Apotex v Wyeth Explores Structural Obviousness

iStock_000002291402Small(2)Lately, I’ve been feeling that the only case law engaging enough to write about has involved S. 101 issues, so it was a welcome break to comment on some classic principles of organic chemistry.

Apotex filed an IPR petition that Wyeth’s U.S. Patent No. 8,879,828 was obvious in view of four references. The Board granted the petition but went on to find that the antibiotic compositions claimed in the patent were not obvious. The Fed. Cir. agreed that the Board’s final decision was supported by substantial evidence  (Appeal No.  2015-1851 (Fed. Cir., August 6, 2016)  —Judges Lourie, Wallach and Hughes, Lourie writing).

Claim 1 was directed to an a composition comprising tigecycline HCL or gentisic acid, lactose, having a pH “in a solution” between about 3 and 7. The relatively low pH lessens while the lactose inhibits the epimerization of the 4-dimethyl amino substituent that is present in all three compounds.

At trial, Apotex did not cite any art disclosing this antibiotic, which is a member of the tetracycline family, but rather relied on 4 references disclosing various aspects of minocycline and tetracycline. The primary reference was “CN ‘550” which discloses minocycline in combination with a “supporting agent” that could be lactose and a pH adjusting agent such as HCl. The composition was disclosed to be resistant to oxidation. Another reference was cited to show that minocycline is oxidized above pH5. Another reference disclosed that tetracycline was stable to oxidation at low pH’s and that certain solubilizers like polysorbate 80 help stabilize the drug against epimerization. The Board found that Apotex failed to explain why the POSA would be motivated to replace minocycline in the Chinese reference with tigecycline and agents that would inhibit epimerization.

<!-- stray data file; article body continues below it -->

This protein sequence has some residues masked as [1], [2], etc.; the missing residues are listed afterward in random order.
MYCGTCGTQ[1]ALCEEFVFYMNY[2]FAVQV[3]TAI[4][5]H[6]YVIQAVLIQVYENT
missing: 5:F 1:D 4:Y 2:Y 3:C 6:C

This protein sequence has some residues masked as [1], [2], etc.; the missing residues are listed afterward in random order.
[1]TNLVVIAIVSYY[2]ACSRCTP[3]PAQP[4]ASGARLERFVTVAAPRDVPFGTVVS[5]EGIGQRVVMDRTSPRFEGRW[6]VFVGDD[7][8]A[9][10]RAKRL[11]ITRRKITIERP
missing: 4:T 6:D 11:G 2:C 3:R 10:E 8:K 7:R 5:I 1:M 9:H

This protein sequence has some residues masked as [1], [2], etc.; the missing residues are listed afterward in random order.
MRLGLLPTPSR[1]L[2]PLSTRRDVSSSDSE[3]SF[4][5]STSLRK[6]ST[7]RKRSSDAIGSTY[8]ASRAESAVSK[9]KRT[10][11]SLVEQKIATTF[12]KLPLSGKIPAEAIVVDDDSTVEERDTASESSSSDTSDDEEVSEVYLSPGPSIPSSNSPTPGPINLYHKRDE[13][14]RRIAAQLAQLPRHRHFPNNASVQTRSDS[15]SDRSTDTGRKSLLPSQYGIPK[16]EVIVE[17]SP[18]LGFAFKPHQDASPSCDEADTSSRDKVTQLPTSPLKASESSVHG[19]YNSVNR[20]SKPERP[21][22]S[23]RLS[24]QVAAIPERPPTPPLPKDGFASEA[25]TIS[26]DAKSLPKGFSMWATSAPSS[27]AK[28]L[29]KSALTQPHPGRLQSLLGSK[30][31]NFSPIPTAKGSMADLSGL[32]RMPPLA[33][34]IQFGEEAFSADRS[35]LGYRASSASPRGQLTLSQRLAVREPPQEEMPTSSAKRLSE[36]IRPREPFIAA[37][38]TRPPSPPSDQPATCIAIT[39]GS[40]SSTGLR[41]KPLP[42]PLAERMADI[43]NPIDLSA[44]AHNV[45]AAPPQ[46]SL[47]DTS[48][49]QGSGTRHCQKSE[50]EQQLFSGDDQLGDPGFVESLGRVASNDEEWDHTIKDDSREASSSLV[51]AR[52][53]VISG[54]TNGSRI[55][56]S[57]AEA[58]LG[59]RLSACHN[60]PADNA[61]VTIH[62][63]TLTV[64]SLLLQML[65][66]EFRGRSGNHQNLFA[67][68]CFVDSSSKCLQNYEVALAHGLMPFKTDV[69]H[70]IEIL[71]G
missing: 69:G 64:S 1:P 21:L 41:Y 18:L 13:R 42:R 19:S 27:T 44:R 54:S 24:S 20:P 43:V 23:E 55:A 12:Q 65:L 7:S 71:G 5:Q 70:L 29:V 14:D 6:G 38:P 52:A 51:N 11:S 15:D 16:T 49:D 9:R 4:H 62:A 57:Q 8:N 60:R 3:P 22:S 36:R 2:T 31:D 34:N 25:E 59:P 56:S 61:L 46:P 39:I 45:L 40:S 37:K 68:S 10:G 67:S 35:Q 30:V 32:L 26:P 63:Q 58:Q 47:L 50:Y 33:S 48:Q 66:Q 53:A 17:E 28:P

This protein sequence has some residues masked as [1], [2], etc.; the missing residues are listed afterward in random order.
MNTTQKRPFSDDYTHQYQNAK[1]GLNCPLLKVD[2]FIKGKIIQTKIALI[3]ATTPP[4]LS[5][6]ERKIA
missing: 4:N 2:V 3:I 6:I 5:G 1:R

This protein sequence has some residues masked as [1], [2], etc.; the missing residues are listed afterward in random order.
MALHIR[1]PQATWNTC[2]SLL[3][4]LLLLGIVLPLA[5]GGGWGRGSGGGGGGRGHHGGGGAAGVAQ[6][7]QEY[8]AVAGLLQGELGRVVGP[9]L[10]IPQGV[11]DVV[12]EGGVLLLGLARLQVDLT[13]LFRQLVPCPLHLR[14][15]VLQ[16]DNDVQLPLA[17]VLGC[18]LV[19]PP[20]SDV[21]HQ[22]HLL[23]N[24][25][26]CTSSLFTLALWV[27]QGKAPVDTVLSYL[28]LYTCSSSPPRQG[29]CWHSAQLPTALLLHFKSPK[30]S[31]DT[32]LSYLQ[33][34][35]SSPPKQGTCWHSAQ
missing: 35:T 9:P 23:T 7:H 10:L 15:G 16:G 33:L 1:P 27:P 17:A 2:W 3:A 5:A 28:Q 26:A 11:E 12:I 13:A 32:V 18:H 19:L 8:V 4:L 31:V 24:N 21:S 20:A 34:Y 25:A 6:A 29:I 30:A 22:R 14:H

Apotex must have expected the Fed. Cir. to reverse, since it had presented evidence that minocycline was known “to have failed” [as an antibiotic] and that minocycline, tetracycline and tigecycline are all tetracyclic antibiotics with identical A and B rings. (The phenolic C rings all look identical to me.)

But the Fed. Cir. found the expert testimony on the failure of minocycline unpersuasive and agreed that the Board that there was no evidence that tigecycline “would be as stable in the CN ‘500 composition” based simply on the identical A and B rings. The Fed. Cir. also quoted from Wyeth’s expert’s testimony about differences in oxidation rates and epimerization among the tetracyclines, but it is difficult for me to read this as negating motivation to try prior art compositions comprising actives in the same family  to improve tigecycline’s properties.

Tigecycline, tetracycline and minocycline all have a phenol ring that permits oxidation. More importantly, they all share the same A ring which is where the epimerization occurs. All the differences between the structures occur due to differing substituents on the D ring (reading the structures in the Merck Manual from right to left.) It is not clear why the Board found Apotex’s expert testimony as “not supported by objective evidence or analysis” while finding Wyeth’s expert testimony to be persuasive, although the quoted portions seem to relate to unpredictability of success. The only semi-concrete takeaway here is that structural similarity per se is not enough to satisfy the requirement for motivation to make analogous compositions, even if the active compound is in the same family as the compounds in the cited art.

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